Austenfest Week Two: Pride and Prejudice

Spoilers: Though I will never give away an ending, many key aspects of this book are relayed here.  Please don’t continue if you would rather discover them for yourself!

Mrs. Bennet and her daughters in Universal's 2005 adaptation

Probably Austen’s most beloved story, P&P follows protagonist Lizzy Bennet for roughly a year of her life. With a kind father, three silly younger sisters and an absurd though loving mother, Lizzy and her older sister Jane attempt to acquaint themselves with the Bingleys, a rich family that has just moved into a neighboring estate, without too much embarrassment. Jane and Charles Bingley are quickly drawn together, while Mr. Darcy, Bingley’s friend, spurns Lizzy with his haughty ways. Officers arrive in the nearby town of Meryton, and the two youngest sisters, Lydia and Kitty, along with their mother are beside themselves with glee.  We are introduced to the handsome and charming Major Wickham who grew up with Mr. Darcy, and quickly tells Lizzy of the unforgivable things Darcy has done to him. Lizzy finds herself enjoying his company, though this is eclipsed with the arrival of Mr. Collins, their cousin and heir to the estate. Mr. Collins, a  clergyman to the indomitable and rich Lady Catherine de Bourg, proves to be a ridiculous and  fatuous character, who quickly sets his sights on the mortified Lizzy as his future bride. After a hilarious and unsuccessful proposal to Lizzy, Mr. Collins weds her good friend Charlotte, to the surprise of many.

 Meanwhile, the Bingleys leave and seem to sever contact with a heartbroken Jane. Lizzy soon visits Mr. and Mrs. Collins in Kent, and who should show up there but Mr. Darcy, as Lady Catherine’s nephew!  Lizzy holds in her ire, as she knows the truth of Darcy, and is surprised when after a few weeks he proposes to her despite his prejudices!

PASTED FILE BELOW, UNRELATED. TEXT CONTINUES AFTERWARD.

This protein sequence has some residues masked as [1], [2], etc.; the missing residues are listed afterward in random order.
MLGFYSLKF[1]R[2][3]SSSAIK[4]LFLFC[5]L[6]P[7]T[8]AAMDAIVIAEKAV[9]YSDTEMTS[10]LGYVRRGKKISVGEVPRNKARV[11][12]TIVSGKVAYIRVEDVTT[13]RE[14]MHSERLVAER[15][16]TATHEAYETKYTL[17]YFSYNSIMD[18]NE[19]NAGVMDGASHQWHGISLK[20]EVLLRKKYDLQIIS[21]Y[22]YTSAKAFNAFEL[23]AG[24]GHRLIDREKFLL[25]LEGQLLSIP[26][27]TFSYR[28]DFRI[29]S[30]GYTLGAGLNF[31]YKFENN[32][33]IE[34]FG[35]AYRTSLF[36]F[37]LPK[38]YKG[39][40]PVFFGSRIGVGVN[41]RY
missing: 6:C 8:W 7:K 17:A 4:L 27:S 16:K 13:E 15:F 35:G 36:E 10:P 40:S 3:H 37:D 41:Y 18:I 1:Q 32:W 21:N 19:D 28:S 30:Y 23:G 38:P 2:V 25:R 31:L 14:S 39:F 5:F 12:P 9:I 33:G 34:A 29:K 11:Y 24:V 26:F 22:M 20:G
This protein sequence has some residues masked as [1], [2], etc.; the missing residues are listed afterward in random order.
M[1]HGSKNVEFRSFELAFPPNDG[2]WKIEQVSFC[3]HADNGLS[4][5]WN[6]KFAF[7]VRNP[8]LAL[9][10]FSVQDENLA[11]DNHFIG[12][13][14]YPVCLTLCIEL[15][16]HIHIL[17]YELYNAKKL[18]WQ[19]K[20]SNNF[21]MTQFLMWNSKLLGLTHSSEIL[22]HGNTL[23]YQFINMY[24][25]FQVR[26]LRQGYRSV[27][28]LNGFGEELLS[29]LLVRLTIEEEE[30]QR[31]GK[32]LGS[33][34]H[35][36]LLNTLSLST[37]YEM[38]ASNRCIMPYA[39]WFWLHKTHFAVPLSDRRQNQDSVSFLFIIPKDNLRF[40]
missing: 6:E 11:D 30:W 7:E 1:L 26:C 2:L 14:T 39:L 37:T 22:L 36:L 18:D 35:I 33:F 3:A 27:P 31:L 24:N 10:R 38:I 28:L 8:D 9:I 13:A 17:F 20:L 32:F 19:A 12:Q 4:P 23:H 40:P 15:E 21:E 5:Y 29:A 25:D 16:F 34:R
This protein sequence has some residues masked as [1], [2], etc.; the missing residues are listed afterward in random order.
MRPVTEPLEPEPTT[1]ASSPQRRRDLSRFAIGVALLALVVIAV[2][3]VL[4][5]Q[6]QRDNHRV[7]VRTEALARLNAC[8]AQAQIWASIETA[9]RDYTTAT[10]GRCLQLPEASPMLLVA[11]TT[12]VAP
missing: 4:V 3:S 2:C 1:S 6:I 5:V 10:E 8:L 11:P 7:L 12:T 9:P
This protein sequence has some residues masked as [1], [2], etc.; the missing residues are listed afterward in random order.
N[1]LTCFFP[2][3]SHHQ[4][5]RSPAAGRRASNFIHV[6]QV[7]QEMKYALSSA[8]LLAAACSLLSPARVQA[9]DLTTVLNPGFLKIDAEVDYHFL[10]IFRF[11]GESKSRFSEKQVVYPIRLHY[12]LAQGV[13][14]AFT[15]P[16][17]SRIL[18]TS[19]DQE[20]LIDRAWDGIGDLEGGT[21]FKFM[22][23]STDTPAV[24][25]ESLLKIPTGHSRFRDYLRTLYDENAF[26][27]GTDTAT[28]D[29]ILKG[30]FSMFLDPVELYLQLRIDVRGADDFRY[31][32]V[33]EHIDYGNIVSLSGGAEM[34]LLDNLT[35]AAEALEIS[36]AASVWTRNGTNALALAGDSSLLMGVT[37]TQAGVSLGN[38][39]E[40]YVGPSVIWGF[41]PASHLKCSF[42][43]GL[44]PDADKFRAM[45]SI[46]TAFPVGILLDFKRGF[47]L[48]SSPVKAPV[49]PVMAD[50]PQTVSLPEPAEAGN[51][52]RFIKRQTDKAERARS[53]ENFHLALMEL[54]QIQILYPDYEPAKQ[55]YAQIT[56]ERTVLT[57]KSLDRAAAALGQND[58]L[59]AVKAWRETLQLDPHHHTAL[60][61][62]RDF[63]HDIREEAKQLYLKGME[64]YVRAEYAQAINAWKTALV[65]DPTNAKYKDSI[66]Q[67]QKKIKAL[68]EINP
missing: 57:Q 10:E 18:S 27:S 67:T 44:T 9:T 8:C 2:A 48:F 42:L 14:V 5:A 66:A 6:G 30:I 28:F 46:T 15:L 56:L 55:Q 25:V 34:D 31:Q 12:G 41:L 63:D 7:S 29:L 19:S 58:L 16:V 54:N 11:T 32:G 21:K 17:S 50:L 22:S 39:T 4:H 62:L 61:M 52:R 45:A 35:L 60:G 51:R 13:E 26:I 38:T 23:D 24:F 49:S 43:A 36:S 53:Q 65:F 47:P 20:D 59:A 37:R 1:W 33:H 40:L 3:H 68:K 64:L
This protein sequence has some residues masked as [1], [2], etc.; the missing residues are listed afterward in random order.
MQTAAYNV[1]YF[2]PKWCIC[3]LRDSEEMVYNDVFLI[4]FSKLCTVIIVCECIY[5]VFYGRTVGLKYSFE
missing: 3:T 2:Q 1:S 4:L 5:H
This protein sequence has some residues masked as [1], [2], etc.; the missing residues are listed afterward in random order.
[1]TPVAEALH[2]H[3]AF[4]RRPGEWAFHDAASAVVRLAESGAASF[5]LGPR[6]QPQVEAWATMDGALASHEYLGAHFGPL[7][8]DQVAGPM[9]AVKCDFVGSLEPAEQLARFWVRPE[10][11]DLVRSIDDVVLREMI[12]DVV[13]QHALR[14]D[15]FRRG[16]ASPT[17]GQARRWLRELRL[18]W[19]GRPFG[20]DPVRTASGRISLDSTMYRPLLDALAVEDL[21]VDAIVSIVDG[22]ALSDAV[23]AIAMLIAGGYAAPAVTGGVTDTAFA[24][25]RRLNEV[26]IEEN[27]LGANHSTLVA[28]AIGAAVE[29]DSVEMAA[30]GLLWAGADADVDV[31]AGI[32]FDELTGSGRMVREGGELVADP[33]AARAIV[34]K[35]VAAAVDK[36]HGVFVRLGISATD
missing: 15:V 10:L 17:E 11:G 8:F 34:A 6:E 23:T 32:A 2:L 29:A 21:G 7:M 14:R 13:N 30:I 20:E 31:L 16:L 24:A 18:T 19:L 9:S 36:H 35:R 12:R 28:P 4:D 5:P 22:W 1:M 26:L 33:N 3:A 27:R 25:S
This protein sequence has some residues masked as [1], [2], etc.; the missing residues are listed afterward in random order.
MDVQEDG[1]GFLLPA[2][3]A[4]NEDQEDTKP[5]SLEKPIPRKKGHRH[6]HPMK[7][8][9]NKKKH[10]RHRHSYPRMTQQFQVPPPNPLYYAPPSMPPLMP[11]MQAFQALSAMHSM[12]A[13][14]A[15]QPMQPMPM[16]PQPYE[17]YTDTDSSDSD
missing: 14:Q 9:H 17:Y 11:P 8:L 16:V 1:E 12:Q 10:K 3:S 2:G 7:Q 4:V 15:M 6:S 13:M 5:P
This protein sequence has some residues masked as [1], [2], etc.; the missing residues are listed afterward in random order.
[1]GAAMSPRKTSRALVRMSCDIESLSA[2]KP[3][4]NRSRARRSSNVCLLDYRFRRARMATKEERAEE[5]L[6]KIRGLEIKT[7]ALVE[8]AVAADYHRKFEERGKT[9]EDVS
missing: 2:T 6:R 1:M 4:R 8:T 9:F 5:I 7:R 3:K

Penguin UK, 2006

And this is only halfway, people! The plot thickens; fifteen-year-old Lydia runs off with an immoral man, the Bingleys  come back, and Lizzy undergoes a change of heart and a scary encounter with Lady Catherine. When everything seems to go awry we discover the true nature of many people, and end with a conclusion both happy and sad.
Well I must have you hooked by now. With this Austen novel, we see how little power a respectable woman with a seriously flawed family and little money has in the regency era.  Greatly dependent on a good marriage, Lizzy, despite having strong morals and determination, has few options to secure a happy and  fulfilling life. Austen highlights this well with enduring hilarity and sorrow, and gives you a story that will likely become a favourite. Austen’s novels all seem to revolve around women and love or marriage, but what really sets P&P apart are the wonderful characters she has created. The drama and humour that is entrenched in this book will likely glue you to it’s pages, and as the characters come alive we get a wonderful glimpse into the life of a young woman at the turn of the nineteenth century.
Note: I would also like to point out that fans of Pride and Prejudice have ample well-written fan-fiction and film adaptations at their disposal.  There are hundreds of sequels published which range in topic from zombies to over-the-top romance, and almost every other story line you can think of! A future post I am working on will hopefully sort out a few of the good ones.

3 responses

  1. I’ve seen the movie but never read the book. I’m going to have to have a go at it because I’m sure the book is much better. Awesome review!

  2. I’m not sure if you’d even like it, but you should definitely try watching “Bride & Prejudice”! Nothing could further elevate such a classic story as the breaking out into Bollywood song and dance!

  3. Pingback: In Celebration of Books & Blogging | A Novel Thing

Have Your Say

Fill in your details below or click an icon to log in: Logo

You are commenting using your account. Log Out /  Change )

Google+ photo

You are commenting using your Google+ account. Log Out /  Change )

Twitter picture

You are commenting using your Twitter account. Log Out /  Change )

Facebook photo

You are commenting using your Facebook account. Log Out /  Change )


Connecting to %s